What women want from fellow female leaders 

By Sarah Cannata

Before starting my own business over two years ago, I found myself exposed to workplaces that were either female dominated or where females held top leadership positions. As a fairly sheltered graduate in her early twenties keen to impress those at the top, I failed to question ‘the way things were’ and to be honest, I’m not quite sure that I even picked up on how toxic certain situations were back then.

Armed with far more experience under my belt and the advantage of hindsight, I can honestly say that despite being surrounded by female leaders, I never felt inspired or really supported by most of the women around me. In certain situations, I even remember thinking to myself, ‘when I’m in a leadership position, I never want to be or treat people like this.’

So as a fairly young but not too young ambitious woman, what do I want from fellow female leaders?

Someone who can see in me what I can’t see in myself


Since I was a kid, I remember feeling as though ‘owning what I was good at’, was a little egotistical. To this day, I struggle with giving myself permission to openly admit to what deep down inside, I believe are my talents. I don’t need someone to reiterate my fears or concerns, I need someone who can open my eyes up to what I can’t yet see. And not for their own advantages because it means I can do x and x for them, but because they believe in me and know that I am capable of more. 

A person who will challenge me, without disrespecting me


I’ve had a former boss throw a piece of paper at my head. I had another former boss tell me I reminded her of a US sitcom character (trust me, it wasn’t said in a nice way) and tell me how I should wear my bag because I look like a uni student wearing it across my shoulder. That same boss had a huge issue with micro-management. While I don’t need someone to tell me I’m fabulous every second or agree that all my work is brilliant, I do need a leader who allows me to breathe and who has the ability to challenge me professionally without disrespecting me or commenting on things that are not part of my job brief (for example, the need to wear heels to certain meetings or hear their thoughts/commentary about my personal life). 

A leader who understands that I am a person first


When I think back to my early twenties, I feel really sad because I put so much into work that I forgot I have a life to live as well. We are all people first and employees second. The best leader I’ve ever had had high expectations for all of his staff (yes, you will notice I did say ‘he’), but he always understood we are people first. So if we had personal matters to attend to, he always allowed us the time and space to do so without fearing for our jobs. When I don’t feel like ‘just another number,’ I am far likely to give more as an employee.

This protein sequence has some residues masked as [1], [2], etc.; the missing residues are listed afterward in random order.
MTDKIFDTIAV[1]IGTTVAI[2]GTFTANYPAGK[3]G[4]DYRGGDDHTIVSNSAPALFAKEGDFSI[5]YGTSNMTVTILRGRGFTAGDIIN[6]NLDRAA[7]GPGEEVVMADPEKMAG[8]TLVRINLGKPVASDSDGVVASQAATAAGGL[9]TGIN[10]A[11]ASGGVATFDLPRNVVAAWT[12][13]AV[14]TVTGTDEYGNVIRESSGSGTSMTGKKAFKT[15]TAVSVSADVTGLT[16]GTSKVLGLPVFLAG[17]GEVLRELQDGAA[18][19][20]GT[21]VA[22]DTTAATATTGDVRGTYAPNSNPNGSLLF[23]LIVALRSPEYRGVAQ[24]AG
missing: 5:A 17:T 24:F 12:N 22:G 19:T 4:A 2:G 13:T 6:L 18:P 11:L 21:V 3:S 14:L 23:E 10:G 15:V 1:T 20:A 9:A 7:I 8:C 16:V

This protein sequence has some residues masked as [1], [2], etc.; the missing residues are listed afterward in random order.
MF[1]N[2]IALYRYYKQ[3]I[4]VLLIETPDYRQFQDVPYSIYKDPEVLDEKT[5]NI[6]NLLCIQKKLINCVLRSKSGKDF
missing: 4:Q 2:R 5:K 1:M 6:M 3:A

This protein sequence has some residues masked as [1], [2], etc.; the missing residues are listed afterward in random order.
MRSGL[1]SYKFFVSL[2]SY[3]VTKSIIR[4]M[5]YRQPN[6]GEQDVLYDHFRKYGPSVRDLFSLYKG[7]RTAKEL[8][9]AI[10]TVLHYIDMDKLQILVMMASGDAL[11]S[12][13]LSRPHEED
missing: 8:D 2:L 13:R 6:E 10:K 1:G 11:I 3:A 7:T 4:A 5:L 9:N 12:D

Someone who leads by example


Somewhere along the line, people have started to believe their own hype. As in, owning a business or having a certain title or being senior to someone else, makes you a better person or means you’re entitled to do things others aren’t. It’s nonsense. Whenever I’ve felt most hopeless and depressed in the workplace, it’s because I’ve felt like the world is on my shoulders (how ridiculous, I know! I’m not a doctor saving lives here) and everyone is expecting me to pull through. Because that’s what Sarah does. The best leaders I’ve had led by example – they roll up their sleeves and help with whatever they can. They adopt a whatever it takes mentality.


A vision that together, we can create something better


“This is how it is, deal with it.” Are any words more deflating to hear as an employee? Like so many ambitious younger women, I’m not really interested in going through the motions or being a body, staring aimlessly at a machine from 9am to 5pm each day. I want to work for someone who has and shares in my vision and who truly believes that we can create change and that we’re working towards something beneficial. Otherwise, what’s the point?

It’s an exciting time to be an ambitious woman in business. More women than ever before are accepting the challenge to tackle top positions. More young girls are rightfully being told they can achieve anything they want to. So bring it on!

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